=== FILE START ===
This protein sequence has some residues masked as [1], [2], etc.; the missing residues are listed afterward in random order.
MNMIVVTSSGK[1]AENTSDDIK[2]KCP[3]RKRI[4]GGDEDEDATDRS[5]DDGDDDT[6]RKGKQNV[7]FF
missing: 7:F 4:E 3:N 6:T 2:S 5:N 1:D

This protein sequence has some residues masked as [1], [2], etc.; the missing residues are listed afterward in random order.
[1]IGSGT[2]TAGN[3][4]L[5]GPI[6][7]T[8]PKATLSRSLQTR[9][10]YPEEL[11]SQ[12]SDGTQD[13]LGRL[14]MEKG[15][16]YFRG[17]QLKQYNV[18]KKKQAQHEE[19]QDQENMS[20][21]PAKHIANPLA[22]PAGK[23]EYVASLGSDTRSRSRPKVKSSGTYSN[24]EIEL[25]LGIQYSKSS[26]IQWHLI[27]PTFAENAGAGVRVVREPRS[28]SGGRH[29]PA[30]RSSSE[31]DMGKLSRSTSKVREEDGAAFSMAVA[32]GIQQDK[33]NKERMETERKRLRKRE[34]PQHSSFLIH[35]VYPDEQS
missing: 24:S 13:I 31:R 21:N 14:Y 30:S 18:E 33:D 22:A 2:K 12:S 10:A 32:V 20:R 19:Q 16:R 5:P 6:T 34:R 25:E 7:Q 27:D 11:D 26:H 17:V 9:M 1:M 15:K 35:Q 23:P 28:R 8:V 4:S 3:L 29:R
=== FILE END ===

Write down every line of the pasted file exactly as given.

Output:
This protein sequence has some residues masked as [1], [2], etc.; the missing residues are listed afterward in random order.
MNMIVVTSSGK[1]AENTSDDIK[2]KCP[3]RKRI[4]GGDEDEDATDRS[5]DDGDDDT[6]RKGKQNV[7]FF
missing: 7:F 4:E 3:N 6:T 2:S 5:N 1:D

This protein sequence has some residues masked as [1], [2], etc.; the missing residues are listed afterward in random order.
[1]IGSGT[2]TAGN[3][4]L[5]GPI[6][7]T[8]PKATLSRSLQTR[9][10]YPEEL[11]SQ[12]SDGTQD[13]LGRL[14]MEKG[15][16]YFRG[17]QLKQYNV[18]KKKQAQHEE[19]QDQENMS[20][21]PAKHIANPLA[22]PAGK[23]EYVASLGSDTRSRSRPKVKSSGTYSN[24]EIEL[25]LGIQYSKSS[26]IQWHLI[27]PTFAENAGAGVRVVREPRS[28]SGGRH[29]PA[30]RSSSE[31]DMGKLSRSTSKVREEDGAAFSMAVA[32]GIQQDK[33]NKERMETERKRLRKRE[34]PQHSSFLIH[35]VYPDEQS
missing: 24:S 13:I 31:R 21:N 14:Y 30:S 18:E 33:D 22:A 2:K 12:S 10:A 32:V 20:R 19:Q 16:R 5:P 6:T 34:R 25:E 7:Q 27:D 11:D 26:H 17:V 9:M 1:M 15:K 35:Q 23:P 28:R 8:V 4:S 3:L 29:R